So it's a tricky spell. It's disorienting to switch views and toolbars, hard to do anything useful for your group while channelling, and when it breaks you could be squashed like a toad in one hit. Blah blah. Now for the fun bit!

When to mind control

  • As this is a pve blog, let's get it out of the way — mind control is great fun in pvp. Use it whenever you are near a cliff or lava, when you are on a roof, a boat or an airship. Take control and run them to their doom.
  • When you need a boost — very rarely, you will come across a mob with a spectacular buff, such as the menders in Botanica with the holy fury buff (+295 spell damage). If you have a couple of casters in your group, how can you pass this up?
  • When you are short of crowd control — if you find yourself grouped with paladins and shamen, it might be the only way to control the fight. Pop a mind control and pray.
  • When you are outnumbered — my favourite strategy for dealing with those impossible five and six mob pulls is a kamikaze mind control. Strip off your gear and tell the rest of the group to stand back. Control a mob and watch the rest of the group smack it down. They'll come after you next and you will die horribly. That's why you took your gear off (to avoid the repair bill). If your party is out of agro range, the group will reset minus one mob. You won't be able to loot it, but it's only one mob and it's a small price to pay for avoiding a wipe.

How to mind control

If you're hell bent on taking over the world, one minion at a time, these steps may help:

  • Use mind soothe so you can get in range without risking a bad pull.
  • Max your spell hit. We know all about spell hit, don't we? More spell hit equals less chance to resist and break early.
  • Ask a lock to use curse of shadows first. This will lower your target's resistance to shadow spells and help to prevent early breaks.
  • Pick a caster. Not only do they have more useful spells available in general, but they are less likely to one-hit you when it breaks.
  • Do your research. Know what spells the mob will have and how you are going to use them.
  • Park them nearby. Some indications suggest the change to break increases with range.
  • Ask a hunter to drop a frost trap at your feet to catch the stray mob if it breaks early. Or ask a friendly mage to standby with a frost nova. With any luck, your tank will have time to grab agro before you are squashed.

Follow my advice and you might just survive to dominate the next unworthy creature to cross your path. I wouldn't bet on it though.

11 February 2008

Future love for mana addicts?

The official test realm notes for patch 2.4 are out, accompanied by the usual plethora of caveats. It's early days on the test servers and many of these changes may undergo significant alteration or vanish altogether before they reach the light of day.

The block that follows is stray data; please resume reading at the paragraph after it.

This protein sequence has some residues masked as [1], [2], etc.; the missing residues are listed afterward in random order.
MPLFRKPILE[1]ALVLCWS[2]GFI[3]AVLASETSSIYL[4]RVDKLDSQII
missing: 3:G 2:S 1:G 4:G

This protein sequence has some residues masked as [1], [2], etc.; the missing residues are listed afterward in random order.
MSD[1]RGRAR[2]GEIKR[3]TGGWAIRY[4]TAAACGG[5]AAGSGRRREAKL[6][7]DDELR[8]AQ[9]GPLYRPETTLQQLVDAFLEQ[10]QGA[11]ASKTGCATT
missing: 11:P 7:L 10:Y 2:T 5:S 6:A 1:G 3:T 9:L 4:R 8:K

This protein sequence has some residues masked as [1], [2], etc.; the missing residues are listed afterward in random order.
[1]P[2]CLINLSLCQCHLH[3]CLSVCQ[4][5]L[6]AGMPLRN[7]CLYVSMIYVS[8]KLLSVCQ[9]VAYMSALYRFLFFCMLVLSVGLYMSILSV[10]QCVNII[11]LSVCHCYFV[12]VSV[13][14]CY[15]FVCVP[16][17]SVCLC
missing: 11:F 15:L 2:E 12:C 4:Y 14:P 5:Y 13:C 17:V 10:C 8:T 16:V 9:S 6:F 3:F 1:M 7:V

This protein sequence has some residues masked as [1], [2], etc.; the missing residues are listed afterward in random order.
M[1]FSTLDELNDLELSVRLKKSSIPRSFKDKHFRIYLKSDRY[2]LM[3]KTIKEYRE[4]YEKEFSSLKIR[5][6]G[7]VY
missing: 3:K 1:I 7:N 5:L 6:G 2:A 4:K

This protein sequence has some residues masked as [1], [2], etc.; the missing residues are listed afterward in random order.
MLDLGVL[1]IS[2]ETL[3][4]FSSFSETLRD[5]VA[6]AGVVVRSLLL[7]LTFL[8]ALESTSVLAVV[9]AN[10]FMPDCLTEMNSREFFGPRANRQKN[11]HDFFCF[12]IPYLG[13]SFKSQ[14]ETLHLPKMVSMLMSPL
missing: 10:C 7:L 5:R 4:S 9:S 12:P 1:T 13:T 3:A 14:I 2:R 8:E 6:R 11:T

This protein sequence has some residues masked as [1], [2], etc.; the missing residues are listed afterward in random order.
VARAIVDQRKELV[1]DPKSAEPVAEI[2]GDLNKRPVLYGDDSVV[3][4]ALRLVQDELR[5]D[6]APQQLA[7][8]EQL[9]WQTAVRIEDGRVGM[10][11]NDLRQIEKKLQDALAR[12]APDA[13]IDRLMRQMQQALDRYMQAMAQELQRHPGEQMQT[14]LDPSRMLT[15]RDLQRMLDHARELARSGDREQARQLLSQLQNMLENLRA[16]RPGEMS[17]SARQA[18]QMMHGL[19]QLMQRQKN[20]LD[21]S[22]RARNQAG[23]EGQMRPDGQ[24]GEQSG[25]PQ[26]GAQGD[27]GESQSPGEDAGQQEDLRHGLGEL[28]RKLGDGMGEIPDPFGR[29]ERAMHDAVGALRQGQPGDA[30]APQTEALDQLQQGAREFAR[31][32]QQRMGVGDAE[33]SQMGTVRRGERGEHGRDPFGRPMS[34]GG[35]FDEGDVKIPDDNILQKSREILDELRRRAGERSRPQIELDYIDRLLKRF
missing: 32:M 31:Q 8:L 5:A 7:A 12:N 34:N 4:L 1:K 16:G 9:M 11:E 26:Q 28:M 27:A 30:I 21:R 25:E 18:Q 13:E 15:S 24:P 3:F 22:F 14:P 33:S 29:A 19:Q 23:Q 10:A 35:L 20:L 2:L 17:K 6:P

For the pve shadow priest, there's not much to write home about. We may be able to cast fear ward in shadow form, which will save a bit of mana in a few fear-sensitive encounters. I don't use it enough to care (I assume PVP would be another matter).

One change, however, hints seductively at better times ahead:

Spirit-Based Mana Regeneration: This system has been adjusted so that as your intellect rises, you will regenerate more mana per point of spirit.

Don't ask me how mana regeneration works. It has something to do with spirit and involves all sorts of horrendous, stroke-inducing equations. I don't have the brains to even tackle it. But I do know a buff when I see one. This should hopefully see our two mana regeneration talents, spirit tap and meditation, work a bit harder for us both in and out of battle.

I'm reserving judgement till I see the figures (or, to be honest, till others have seen the figures and told me what they mean). If intellect is to increase mana regeneration, the crucial question is by how much? This could significantly improve our longevity in battle and while grinding. Or, given a shadow priest's notoriously small mana pool, it could see us at the back of the buff queue once again.

8 February 2008

Don't call me Shirley

How do you pick your characters' names? Do you invent traditional fantasy names or draw your inspiration from the real world? Do you like puns and jokes, or are you one of those strange people who use the random name generator?

I look for names that seem to capture the race and class of my characters. Merlot suggests to me a refinement and snobbery that sits perfectly with his blood elf ancestry. My Tauren druid, on the otherhand, is called Chorus, a word that I hope echoes his deep spiritual connections with the earth and with nature.

There was a female blood elf paladin on my server called Bubbleslut. Sadly the GMs stamped on it. And then there's the Tauren called Hasselhoof, which I think is the best name ever. Sometimes, I've been so inspired I've gone out and started a character just for the joy of a name, even though they rarely make it past level 10. The female Orc Missthing, male orc shammy Sonofsham, and undead frost mage Hypoxia are all sitting unplayed and unloved in my character list. And I fully intend to start an undead priestess called Elsa if I ever get time.